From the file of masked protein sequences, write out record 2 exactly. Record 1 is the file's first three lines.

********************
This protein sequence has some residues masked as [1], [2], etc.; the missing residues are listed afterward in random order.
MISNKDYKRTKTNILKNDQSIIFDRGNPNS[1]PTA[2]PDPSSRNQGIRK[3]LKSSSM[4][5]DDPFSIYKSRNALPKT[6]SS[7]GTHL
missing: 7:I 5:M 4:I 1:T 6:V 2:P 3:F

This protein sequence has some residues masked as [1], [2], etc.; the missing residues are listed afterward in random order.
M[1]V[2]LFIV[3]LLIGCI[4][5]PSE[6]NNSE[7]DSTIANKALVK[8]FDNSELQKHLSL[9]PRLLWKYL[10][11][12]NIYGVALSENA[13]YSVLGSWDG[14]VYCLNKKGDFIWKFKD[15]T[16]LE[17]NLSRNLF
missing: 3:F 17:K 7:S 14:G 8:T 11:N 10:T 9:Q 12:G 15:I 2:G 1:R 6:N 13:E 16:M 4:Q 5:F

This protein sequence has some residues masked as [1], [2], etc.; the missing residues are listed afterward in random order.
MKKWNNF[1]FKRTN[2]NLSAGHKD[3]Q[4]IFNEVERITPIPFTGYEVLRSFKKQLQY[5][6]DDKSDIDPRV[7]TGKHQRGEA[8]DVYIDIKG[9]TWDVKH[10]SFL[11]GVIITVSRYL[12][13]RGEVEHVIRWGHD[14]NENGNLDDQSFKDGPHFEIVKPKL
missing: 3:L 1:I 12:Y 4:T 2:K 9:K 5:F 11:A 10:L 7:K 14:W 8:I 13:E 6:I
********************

This protein sequence has some residues masked as [1], [2], etc.; the missing residues are listed afterward in random order.
M[1]V[2]LFIV[3]LLIGCI[4][5]PSE[6]NNSE[7]DSTIANKALVK[8]FDNSELQKHLSL[9]PRLLWKYL[10][11][12]NIYGVALSENA[13]YSVLGSWDG[14]VYCLNKKGDFIWKFKD[15]T[16]LE[17]NLSRNLF
missing: 3:F 17:K 7:S 14:G 8:T 11:N 10:T 9:Q 12:G 15:I 2:G 1:R 6:N 13:E 16:M 4:Q 5:F